For the first two thirds of this flick, there’s a real sense of a good film trying to get out. Yes, the plot moves too fast for some things (we never get a strong sense of why it matters) and too slow for others (it’s forever before we see the turtles in their ‘glory’), and the colour timing is atrocious (blame Michael Bay). But at least it takes its story cues from the right sources, and you get the notion director Jonathan Liebesman and the writers (some of whom started in Profiler, remember that show?) are at least trying to pay respect to the material. Then the third act comes along and it all goes down the sewer: plot, editing, effects, any hope for redemption, the whole lot. Yikes.
I feel like this is far more a concern on the other side of the pond. For sure, on both sides sports are for the enjoyment of the masses, but there's a confluence of situations that create very different circumstances, things like the clique culture in schools that doesn't really exist along the same boldly demarcated lines over here, or the long-standing higher-cultural appreciation for football, boxing and the like. It's quite common round these parts to find avowed geeks by any definition who are similarly geeky about soccer or any sport of choice, whereas in the States it seems almost an initiation rite of geekdom to loudly dismiss the low culture of 'sportsball' while failing to appreciate the inherent irony in that. #link
Box Brown’s remarkable manga-influenced sequential art biography of the wrestling legend lies somewhere at the intersection of the graphic novel as pioneered by Art Spiegelman, the confessional comics of Harvey Pekar and the illustrated reportage of Joe Sacco. Okay, that sounds as grandiose as a wrestling promo, but there’s truth in it. What we have here is a larger-than-life story that could be told in text alone, but it’s a tale that really benefits from being seen sketched out on the page to be believed – even if much of it’s a work in the end.
More good stuff from Vaughan and Staples, who appear to have developed the perfect partnership of plot, imagery and dialogue with their jointly realised world. I’ll be picking up Volume Four as soon as I can find it.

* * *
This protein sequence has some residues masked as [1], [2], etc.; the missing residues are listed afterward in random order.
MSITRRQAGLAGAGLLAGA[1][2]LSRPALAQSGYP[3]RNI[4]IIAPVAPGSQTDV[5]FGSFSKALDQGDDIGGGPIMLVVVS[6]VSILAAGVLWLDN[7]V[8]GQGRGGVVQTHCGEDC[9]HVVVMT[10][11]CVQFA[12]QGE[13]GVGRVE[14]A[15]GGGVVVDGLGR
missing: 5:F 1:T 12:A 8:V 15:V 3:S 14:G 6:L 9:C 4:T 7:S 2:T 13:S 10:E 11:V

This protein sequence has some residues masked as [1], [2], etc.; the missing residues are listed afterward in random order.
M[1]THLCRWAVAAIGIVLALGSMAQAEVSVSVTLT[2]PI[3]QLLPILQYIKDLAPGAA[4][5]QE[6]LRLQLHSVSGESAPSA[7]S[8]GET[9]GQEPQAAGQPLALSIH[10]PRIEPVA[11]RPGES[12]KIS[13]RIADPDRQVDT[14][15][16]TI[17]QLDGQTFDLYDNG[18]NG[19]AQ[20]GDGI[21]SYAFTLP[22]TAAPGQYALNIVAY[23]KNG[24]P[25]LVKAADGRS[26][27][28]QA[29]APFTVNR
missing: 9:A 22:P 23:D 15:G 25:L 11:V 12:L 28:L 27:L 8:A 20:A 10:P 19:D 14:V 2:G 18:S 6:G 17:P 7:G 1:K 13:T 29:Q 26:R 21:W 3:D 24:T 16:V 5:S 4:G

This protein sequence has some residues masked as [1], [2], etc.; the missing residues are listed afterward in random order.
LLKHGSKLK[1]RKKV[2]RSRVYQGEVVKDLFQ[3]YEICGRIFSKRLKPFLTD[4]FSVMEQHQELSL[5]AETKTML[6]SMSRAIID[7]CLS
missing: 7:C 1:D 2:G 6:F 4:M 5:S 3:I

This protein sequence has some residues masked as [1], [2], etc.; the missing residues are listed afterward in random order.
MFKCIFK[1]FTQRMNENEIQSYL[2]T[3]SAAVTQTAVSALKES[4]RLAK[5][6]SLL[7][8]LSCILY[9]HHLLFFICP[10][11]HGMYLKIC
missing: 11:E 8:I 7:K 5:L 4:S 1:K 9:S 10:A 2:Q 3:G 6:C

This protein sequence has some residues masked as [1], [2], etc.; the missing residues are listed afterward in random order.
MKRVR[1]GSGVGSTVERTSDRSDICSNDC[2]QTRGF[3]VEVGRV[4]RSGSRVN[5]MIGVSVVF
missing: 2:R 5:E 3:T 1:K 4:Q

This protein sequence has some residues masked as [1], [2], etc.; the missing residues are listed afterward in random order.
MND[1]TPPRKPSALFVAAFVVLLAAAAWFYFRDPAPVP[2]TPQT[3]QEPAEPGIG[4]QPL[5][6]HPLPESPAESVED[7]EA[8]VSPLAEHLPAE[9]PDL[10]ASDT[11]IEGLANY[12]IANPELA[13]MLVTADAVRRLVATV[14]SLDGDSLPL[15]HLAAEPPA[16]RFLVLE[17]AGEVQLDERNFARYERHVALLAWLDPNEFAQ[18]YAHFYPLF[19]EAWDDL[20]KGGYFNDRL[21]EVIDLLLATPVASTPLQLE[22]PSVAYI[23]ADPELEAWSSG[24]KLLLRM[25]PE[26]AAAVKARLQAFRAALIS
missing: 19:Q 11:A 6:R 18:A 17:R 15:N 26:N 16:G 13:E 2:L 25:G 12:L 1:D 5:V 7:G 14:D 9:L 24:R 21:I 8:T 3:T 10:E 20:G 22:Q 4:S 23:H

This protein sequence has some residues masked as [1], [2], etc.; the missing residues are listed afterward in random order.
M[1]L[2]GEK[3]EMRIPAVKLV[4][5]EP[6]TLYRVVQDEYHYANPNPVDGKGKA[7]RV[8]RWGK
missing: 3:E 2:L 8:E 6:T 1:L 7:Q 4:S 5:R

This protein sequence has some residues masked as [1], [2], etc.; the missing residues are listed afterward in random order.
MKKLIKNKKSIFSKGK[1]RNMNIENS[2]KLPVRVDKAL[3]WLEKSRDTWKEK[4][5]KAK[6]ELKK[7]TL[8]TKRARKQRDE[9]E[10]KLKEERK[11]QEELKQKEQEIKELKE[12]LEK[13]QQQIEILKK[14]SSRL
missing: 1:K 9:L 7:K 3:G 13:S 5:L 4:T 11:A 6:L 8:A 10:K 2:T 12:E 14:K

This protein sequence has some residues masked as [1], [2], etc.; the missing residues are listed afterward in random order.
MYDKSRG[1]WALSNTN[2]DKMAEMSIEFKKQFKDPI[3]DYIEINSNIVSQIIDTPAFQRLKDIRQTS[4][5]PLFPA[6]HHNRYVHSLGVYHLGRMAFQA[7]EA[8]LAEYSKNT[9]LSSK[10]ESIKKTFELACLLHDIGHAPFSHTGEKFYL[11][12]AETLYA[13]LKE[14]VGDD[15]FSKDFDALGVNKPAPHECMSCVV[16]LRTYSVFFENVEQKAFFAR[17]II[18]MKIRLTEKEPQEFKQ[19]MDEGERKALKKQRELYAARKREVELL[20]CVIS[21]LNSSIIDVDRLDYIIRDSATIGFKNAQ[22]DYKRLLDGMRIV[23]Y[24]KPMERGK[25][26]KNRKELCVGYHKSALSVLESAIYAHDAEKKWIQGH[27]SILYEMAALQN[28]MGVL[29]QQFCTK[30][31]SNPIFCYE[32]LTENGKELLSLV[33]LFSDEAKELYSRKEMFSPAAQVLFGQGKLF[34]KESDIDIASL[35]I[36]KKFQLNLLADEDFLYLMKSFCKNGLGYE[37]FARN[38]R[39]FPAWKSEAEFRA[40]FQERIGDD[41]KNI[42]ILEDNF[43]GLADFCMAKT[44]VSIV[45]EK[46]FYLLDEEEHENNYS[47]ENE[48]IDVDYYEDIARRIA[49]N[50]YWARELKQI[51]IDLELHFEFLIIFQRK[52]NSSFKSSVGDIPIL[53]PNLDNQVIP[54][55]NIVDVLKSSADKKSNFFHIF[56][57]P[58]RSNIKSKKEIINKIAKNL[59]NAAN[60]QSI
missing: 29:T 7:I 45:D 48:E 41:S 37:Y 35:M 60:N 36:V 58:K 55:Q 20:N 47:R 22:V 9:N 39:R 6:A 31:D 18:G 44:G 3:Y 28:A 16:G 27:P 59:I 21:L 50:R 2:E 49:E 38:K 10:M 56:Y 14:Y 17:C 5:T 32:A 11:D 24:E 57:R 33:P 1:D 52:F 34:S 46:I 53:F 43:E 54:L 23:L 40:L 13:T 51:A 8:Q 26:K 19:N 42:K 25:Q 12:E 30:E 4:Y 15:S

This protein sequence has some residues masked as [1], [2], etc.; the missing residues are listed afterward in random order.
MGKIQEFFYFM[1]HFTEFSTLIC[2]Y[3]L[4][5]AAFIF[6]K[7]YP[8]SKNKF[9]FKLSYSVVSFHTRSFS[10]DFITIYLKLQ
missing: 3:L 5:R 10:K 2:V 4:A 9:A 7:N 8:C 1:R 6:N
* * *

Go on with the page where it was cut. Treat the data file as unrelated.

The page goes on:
This is a scary situation: we need security journalists to protect us from the awful, awful things our governments are all quite willing to perpetrate on us beneath the cover of technological ignorance. #link
There are so many YES lines to pick from this, but right now I'm going with number 117: We, the People of the Net, cannot fathom how much we can do together because we are far from finished inventing how to be together.#link
Everybody's talking about this as the game to get. Bonus that it's a two-player game. But it's a tad expensive, and the playing time is quite long. 1960: The Making of the President, from one of the same designers, looks like a swifter play. #link
From a Q&A with video journalist Philip Bromwell. It's still amazing to me how much you can do with just an iPhone, it's a proper multimedia tool intrinsic to the kind of media innovation being nurtured at Northwestern. Though of course, with the whole concept still in its infancy, much of it still resembles the journalism of old only with some bells and whistles attached. How engaging is that in the long run? #link
Walking on water, Grand Canal at Ashtown, February 2015. #image
Amy Poehler makes it clear from the start of this book that it’s not much of a memoir or autobiography, more a disjointed collection of essays, musings and reminiscences. And that’s exactly how Yes Please should be judged, especially as its later pages see her try to draw a portrait of herself beyond the comedic image that’s naturally earnest but, in my case, not much fun to read. It’s still worth a go anyway, because Poehler is an awesome person. And she doesn’t hold her cards as close to her chest as Tina Fey.
Seven hundred weeks, eh? That’s a long time blogging. More than 13 years, in fact. Which reminds me, I completely forgot my blog became a teenager on 1 November last. That’s crazy! So is the fact that I’ve had a website in some shape or form for more than 15 years now. Whodathunkit?
The latest instalment of my very irregular heavy music column for Thumped; 3,500 words on 50-something releases I was acquainted with over the past 12 months. Let's see if I can get the next one done before summer. #link
So MetaFilter caught on to the Royal Rumble shenanigans, and I contributed a couple of cents to the conversation, partly to answer and contextualise other users’ questions about the whole wrestling thing in general, and party to elucidate, for myself as much as for others, why I’m into this crazy world.
And at the moment, it’s the politics of the situation that intrigue me the most. I mean, where does WWE go from here? This Monday’s Raw, after last week’s fortuitous snowstorm interruption, we got the first indication. It was an exercise in damage control, but more nuanced than we’ve come to expect from their direction as of late.